The mysterious mass die-offs of honeybees that have wiped out roughly a third of commercial colonies each year since 2006 may be linked to a rapidly mutating virus that jumped from tobacco plants to soy plants to bees, according to a new study.
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The research, reported Tuesday in the online version of the academic journal mBio, found that the increase in honeybee deaths that generally starts in autumn and peaks in winter was correlated with increasing infections by a variant of the tobacco ringspot virus.
The virus is found in pollen that bees pick up while foraging, and it may be spread as the bees mix saliva and nectar with pollen to make “bee bread” for larvae to eat. Mites that feed on the bees may also be involved in transmitting the virus, the researchers said.
Among the study’s authors are leading researchers investigating the bee deaths at the Agriculture Department’s laboratories in Beltsville, Md., as well as experts at American universities and at the Chinese Academy of Agricultural Sciences in Beijing.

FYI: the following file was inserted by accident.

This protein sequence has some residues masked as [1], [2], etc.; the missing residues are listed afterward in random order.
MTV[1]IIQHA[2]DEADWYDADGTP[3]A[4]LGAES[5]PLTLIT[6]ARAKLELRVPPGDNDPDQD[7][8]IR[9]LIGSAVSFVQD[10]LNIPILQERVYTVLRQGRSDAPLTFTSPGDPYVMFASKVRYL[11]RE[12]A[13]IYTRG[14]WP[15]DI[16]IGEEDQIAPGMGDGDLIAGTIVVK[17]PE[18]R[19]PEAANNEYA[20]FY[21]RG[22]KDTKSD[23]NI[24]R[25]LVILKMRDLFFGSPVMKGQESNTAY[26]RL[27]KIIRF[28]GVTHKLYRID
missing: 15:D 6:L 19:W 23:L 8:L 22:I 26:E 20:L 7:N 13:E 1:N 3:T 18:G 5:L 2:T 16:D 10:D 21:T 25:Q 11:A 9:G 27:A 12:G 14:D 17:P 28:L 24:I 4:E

Their research offers one explanation for the phenomenon known as colony collapse disorder, in which bees have died at more than twice the usual rate since it was identified seven years ago. But most researchers, including the study’s authors, suspect that a host of viruses, parasites and, perhaps, other factors like pesticides are working in combination to weaken colonies and increase the death rate.
Honeybees are crucial to the production of crops that make up a quarter of Americans’ diet, the Agriculture Department says, and pollination adds about $15 billion to the crops’ value each year.
The infection of bees by the tobacco ringspot virus, spotted by chance during a screening of bees and pollen for rare viruses, is the first known instance in which a virus jumped from pollen to bees. About one in 20 plant viruses is found in pollen, the researchers wrote, suggesting that pollen should be monitored as a potentially significant source of host-jumping infections.
The tobacco virus is an RNA virus: usually a single strand of genetic material that mutates faster than other pathogens and so is adept at devising workarounds to its hosts’ defenses. In humans, diseases caused by RNA viruses include AIDS, influenza and some strains of hepatitis.
That rapid mutation rate also allows RNA viruses to switch hosts more rapidly than conventional pathogens, with the tobacco virus jumping to bees just as influenza has leapt to humans from pigs and chickens.
The tobacco virus is believed to attack honeybees’ nervous systems.